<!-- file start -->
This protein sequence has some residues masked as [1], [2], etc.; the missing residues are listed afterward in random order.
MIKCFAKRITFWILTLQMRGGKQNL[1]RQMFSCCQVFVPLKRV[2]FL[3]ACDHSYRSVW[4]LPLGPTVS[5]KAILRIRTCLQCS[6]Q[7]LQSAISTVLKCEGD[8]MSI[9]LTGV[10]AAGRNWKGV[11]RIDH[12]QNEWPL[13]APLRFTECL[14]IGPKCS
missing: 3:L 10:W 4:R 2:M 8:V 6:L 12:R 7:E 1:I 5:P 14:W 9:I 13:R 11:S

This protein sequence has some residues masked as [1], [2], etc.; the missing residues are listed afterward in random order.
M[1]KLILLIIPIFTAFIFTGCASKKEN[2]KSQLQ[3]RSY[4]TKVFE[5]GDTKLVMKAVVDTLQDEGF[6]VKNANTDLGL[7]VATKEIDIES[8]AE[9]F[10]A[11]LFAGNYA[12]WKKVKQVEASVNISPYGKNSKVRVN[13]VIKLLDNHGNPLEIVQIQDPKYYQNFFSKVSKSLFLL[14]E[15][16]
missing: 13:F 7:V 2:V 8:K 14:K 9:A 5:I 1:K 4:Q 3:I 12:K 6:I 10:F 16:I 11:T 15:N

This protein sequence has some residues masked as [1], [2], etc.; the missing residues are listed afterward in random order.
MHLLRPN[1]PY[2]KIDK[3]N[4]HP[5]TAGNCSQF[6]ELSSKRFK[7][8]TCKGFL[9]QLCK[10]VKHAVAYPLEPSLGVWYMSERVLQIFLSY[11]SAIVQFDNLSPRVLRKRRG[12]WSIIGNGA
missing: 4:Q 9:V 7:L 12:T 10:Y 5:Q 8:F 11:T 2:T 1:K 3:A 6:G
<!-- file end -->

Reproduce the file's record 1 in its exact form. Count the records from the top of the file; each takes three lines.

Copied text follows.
This protein sequence has some residues masked as [1], [2], etc.; the missing residues are listed afterward in random order.
MIKCFAKRITFWILTLQMRGGKQNL[1]RQMFSCCQVFVPLKRV[2]FL[3]ACDHSYRSVW[4]LPLGPTVS[5]KAILRIRTCLQCS[6]Q[7]LQSAISTVLKCEGD[8]MSI[9]LTGV[10]AAGRNWKGV[11]RIDH[12]QNEWPL[13]APLRFTECL[14]IGPKCS
missing: 3:L 10:W 4:R 2:M 8:V 6:L 12:R 7:E 1:I 5:P 14:W 9:I 13:R 11:S